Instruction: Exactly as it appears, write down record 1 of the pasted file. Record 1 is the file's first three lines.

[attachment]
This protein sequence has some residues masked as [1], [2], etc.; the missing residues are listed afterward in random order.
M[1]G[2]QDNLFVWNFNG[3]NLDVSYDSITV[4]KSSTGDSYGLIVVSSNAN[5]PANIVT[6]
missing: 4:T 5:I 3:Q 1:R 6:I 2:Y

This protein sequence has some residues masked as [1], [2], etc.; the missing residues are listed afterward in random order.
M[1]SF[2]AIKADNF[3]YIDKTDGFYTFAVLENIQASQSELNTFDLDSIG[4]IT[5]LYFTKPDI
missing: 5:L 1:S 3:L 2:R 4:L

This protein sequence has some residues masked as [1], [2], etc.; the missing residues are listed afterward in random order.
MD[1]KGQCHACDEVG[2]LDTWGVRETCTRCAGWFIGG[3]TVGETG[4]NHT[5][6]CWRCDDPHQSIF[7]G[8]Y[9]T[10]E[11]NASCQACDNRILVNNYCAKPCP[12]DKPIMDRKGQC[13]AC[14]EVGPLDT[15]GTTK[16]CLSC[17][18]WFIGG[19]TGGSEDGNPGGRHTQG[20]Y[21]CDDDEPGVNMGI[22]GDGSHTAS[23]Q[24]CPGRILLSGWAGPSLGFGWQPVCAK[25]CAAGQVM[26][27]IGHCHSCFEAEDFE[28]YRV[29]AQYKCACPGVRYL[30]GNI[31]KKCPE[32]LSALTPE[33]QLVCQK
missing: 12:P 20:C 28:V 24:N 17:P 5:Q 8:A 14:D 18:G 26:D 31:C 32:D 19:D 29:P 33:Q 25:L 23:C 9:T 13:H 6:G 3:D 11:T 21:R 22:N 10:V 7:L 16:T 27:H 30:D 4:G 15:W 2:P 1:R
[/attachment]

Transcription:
This protein sequence has some residues masked as [1], [2], etc.; the missing residues are listed afterward in random order.
M[1]G[2]QDNLFVWNFNG[3]NLDVSYDSITV[4]KSSTGDSYGLIVVSSNAN[5]PANIVT[6]
missing: 4:T 5:I 3:Q 1:R 6:I 2:Y